Wednesday, 19 February 2014

19th February - Shows Fear As He Turns To Hide

The mornings are getting lighter now, and with the light comes the bird song.  This morning as I lay there contemplating having to get up and face the day I could make out at least three singing Song Thrushes, and even a Blackbird intermittently between them.

The bird feeders were also busy this morning, a dry start after more overnight rain.  There were at least six Goldfinches on the seed, and the Starlings were defying their size by managing to hang from the ball feeder to get to the buggy nibbles.  This miracle food has proved very popular this winter with all the visitors unable to resist it.  As I watched a Blackbird and Robin pick up the fallen pieces I noticed a small, slight bird in the tree, the chestnut cap sealed the identification of the year's first Blackcap, a female, and she went straight to the buggy nibbles.

It was grey when i got up, and despite a small gap in the clouds mid morning it remained grey up to midday.  I had hoped for some sunshine, and I did manage to set off in some as I walked towards Brislands.  The roadworks are making an awful mess of the lane, and I squeezed past the diggers and headed towards Old Down.  A couple of weeks ago I photographed a clump of Snowdrops on the development site.  At the time I commented on how long they may be there.  On Sunday when we walked past I was pleased to see that they were still there, flowering nicely.  Unfortunately today I was greeted with this:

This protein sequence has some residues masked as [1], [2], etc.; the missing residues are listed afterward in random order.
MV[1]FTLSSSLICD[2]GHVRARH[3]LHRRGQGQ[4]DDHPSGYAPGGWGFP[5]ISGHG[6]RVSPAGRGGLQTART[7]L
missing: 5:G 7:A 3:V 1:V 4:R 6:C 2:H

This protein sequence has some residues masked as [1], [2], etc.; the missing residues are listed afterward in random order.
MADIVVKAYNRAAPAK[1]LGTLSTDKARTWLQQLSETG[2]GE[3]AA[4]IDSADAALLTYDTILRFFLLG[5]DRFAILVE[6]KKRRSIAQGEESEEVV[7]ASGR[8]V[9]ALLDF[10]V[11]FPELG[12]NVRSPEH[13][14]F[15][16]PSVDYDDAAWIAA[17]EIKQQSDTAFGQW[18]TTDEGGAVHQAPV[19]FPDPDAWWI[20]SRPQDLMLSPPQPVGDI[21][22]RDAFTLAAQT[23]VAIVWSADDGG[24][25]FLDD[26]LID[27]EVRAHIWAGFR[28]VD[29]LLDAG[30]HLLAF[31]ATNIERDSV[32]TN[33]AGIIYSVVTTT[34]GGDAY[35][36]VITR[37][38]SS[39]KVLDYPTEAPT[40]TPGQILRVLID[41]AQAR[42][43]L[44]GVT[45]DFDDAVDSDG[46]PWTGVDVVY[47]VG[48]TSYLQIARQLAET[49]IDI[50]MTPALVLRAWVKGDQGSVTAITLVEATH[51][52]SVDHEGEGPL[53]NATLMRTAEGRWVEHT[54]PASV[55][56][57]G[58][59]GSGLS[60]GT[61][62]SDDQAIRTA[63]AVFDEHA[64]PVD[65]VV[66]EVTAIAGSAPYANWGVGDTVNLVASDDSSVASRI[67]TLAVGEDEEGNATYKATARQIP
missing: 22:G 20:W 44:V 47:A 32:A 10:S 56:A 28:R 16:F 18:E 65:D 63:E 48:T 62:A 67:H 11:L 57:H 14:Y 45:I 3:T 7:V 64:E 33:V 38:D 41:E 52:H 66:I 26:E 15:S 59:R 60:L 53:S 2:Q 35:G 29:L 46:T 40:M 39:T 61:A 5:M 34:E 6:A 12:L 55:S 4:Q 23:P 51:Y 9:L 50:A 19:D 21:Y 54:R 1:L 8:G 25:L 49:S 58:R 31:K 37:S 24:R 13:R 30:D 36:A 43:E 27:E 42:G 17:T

All gone, they haven't had time to die and fall back, they have been cleared away, why?

Goldfinches were calling in the trees and I even managed to hear my first singing Greenfinch of the year.  The Goldfinch has this sort of chest marking that makes it look like it has a well developed pair of pecs.

Snowdrops are notthe only flower about at the moment.  I have seen daisies and dandelions out when the sun shines, and was also able to find this White Flowering Dead Nettle along the side of the road.

I walked along Brislands and into the open fields.  Skylarks sang on either side of me despite the heavy overcast grey skies that had now returned.

One success story has been the fact that the land owner of the field to the north has finally cleared the footpath entrance heading down across the field towards the A31.  I would imagine the field is a bit of a trek at the moment with the mud, but its a start.  The sign now needs to be cleared of ivy so you can see it is a footpath

I stood at the entrance to the wood an looked down the path.  There is still quite a bit of clearing up to do here, the mud is quite deep and deceptive.  As I stood looking several Great Tits called from the bushes to my left, they are very active at the moment and can be heard everywhere.

I made my way carefully along the path.  It was muddy but at least it was clear.  The track that goes around the north side, and is one of the best places to see Bluebells is blocked by a fallen tree, and deep tyre tracks that have filled with water.  I know this is not an official footpath, but it is a popular track that did no harm, and I hope that access is returned, I don't think there is any argument to say walked cause damage.